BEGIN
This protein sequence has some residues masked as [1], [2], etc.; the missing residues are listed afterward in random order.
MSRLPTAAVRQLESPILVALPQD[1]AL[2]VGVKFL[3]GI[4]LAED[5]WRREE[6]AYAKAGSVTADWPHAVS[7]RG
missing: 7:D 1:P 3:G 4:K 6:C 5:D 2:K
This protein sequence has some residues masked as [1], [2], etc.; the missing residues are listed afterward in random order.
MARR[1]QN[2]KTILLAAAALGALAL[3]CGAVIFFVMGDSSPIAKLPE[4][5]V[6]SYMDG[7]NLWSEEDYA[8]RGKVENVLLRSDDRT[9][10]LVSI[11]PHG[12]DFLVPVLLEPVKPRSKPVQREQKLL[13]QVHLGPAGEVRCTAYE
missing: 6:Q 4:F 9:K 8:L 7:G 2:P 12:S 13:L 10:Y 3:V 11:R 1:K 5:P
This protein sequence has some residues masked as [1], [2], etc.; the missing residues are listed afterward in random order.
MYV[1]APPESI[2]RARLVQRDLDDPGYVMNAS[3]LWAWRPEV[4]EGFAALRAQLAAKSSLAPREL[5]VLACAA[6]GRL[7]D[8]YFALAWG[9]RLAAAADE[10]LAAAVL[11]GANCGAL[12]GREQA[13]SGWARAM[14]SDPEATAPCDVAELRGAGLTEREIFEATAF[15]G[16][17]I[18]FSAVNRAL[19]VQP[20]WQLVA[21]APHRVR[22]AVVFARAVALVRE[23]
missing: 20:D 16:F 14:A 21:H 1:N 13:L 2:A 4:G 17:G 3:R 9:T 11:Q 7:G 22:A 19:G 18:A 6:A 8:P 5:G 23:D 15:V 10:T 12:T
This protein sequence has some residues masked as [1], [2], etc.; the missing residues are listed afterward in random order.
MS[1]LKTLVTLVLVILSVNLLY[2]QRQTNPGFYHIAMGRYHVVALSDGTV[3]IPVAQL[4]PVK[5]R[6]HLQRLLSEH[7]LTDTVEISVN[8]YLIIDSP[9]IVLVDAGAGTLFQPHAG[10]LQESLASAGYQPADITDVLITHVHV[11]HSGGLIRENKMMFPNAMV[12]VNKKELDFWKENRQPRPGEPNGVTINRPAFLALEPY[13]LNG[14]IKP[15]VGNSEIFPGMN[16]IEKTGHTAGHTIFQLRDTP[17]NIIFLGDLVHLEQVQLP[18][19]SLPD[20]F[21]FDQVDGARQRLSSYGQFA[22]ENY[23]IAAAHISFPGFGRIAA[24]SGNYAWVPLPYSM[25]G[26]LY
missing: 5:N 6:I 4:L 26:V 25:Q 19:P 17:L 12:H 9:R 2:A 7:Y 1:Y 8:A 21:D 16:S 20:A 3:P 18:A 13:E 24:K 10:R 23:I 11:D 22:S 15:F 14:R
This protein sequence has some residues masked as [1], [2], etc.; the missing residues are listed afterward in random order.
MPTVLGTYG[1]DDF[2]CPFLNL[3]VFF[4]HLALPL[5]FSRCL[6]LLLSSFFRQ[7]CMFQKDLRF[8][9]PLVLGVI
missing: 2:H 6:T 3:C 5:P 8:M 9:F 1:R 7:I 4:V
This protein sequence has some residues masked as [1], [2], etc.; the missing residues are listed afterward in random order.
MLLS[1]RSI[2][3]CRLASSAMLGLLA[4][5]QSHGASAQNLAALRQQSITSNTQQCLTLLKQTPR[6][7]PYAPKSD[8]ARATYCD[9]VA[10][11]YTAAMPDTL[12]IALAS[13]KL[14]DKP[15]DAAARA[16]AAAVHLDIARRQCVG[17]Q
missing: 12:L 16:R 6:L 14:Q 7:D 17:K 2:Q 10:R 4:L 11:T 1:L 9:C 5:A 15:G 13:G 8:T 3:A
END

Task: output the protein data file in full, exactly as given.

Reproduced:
This protein sequence has some residues masked as [1], [2], etc.; the missing residues are listed afterward in random order.
MSRLPTAAVRQLESPILVALPQD[1]AL[2]VGVKFL[3]GI[4]LAED[5]WRREE[6]AYAKAGSVTADWPHAVS[7]RG
missing: 7:D 1:P 3:G 4:K 6:C 5:D 2:K
This protein sequence has some residues masked as [1], [2], etc.; the missing residues are listed afterward in random order.
MARR[1]QN[2]KTILLAAAALGALAL[3]CGAVIFFVMGDSSPIAKLPE[4][5]V[6]SYMDG[7]NLWSEEDYA[8]RGKVENVLLRSDDRT[9][10]LVSI[11]PHG[12]DFLVPVLLEPVKPRSKPVQREQKLL[13]QVHLGPAGEVRCTAYE
missing: 6:Q 4:F 9:K 8:L 7:G 2:P 12:S 13:L 10:Y 3:V 11:R 1:K 5:P
This protein sequence has some residues masked as [1], [2], etc.; the missing residues are listed afterward in random order.
MYV[1]APPESI[2]RARLVQRDLDDPGYVMNAS[3]LWAWRPEV[4]EGFAALRAQLAAKSSLAPREL[5]VLACAA[6]GRL[7]D[8]YFALAWG[9]RLAAAADE[10]LAAAVL[11]GANCGAL[12]GREQA[13]SGWARAM[14]SDPEATAPCDVAELRGAGLTEREIFEATAF[15]G[16][17]I[18]FSAVNRAL[19]VQP[20]WQLVA[21]APHRVR[22]AVVFARAVALVRE[23]
missing: 20:D 16:F 14:A 21:H 1:N 13:L 2:A 4:G 17:G 3:R 9:T 11:Q 7:G 22:A 19:G 18:A 6:A 8:P 5:G 23:D 15:V 10:T 12:T
This protein sequence has some residues masked as [1], [2], etc.; the missing residues are listed afterward in random order.
MS[1]LKTLVTLVLVILSVNLLY[2]QRQTNPGFYHIAMGRYHVVALSDGTV[3]IPVAQL[4]PVK[5]R[6]HLQRLLSEH[7]LTDTVEISVN[8]YLIIDSP[9]IVLVDAGAGTLFQPHAG[10]LQESLASAGYQPADITDVLITHVHV[11]HSGGLIRENKMMFPNAMV[12]VNKKELDFWKENRQPRPGEPNGVTINRPAFLALEPY[13]LNG[14]IKP[15]VGNSEIFPGMN[16]IEKTGHTAGHTIFQLRDTP[17]NIIFLGDLVHLEQVQLP[18][19]SLPD[20]F[21]FDQVDGARQRLSSYGQFA[22]ENY[23]IAAAHISFPGFGRIAA[24]SGNYAWVPLPYSM[25]G[26]LY
missing: 5:N 6:I 4:L 26:V 25:Q 19:P 17:L 12:H 9:R 2:A 7:Y 1:Y 8:A 21:D 16:S 20:A 3:P 18:A 13:E 24:K 10:R 23:I 11:D 22:S 15:F 14:R
This protein sequence has some residues masked as [1], [2], etc.; the missing residues are listed afterward in random order.
MPTVLGTYG[1]DDF[2]CPFLNL[3]VFF[4]HLALPL[5]FSRCL[6]LLLSSFFRQ[7]CMFQKDLRF[8][9]PLVLGVI
missing: 2:H 6:T 3:C 5:P 8:M 9:F 1:R 7:I 4:V
This protein sequence has some residues masked as [1], [2], etc.; the missing residues are listed afterward in random order.
MLLS[1]RSI[2][3]CRLASSAMLGLLA[4][5]QSHGASAQNLAALRQQSITSNTQQCLTLLKQTPR[6][7]PYAPKSD[8]ARATYCD[9]VA[10][11]YTAAMPDTL[12]IALAS[13]KL[14]DKP[15]DAAARA[16]AAAVHLDIARRQCVG[17]Q
missing: 12:L 16:R 6:L 14:Q 7:D 17:K 2:Q 10:R 4:L 11:T 1:L 9:C 5:A 15:G 13:G 8:T 3:A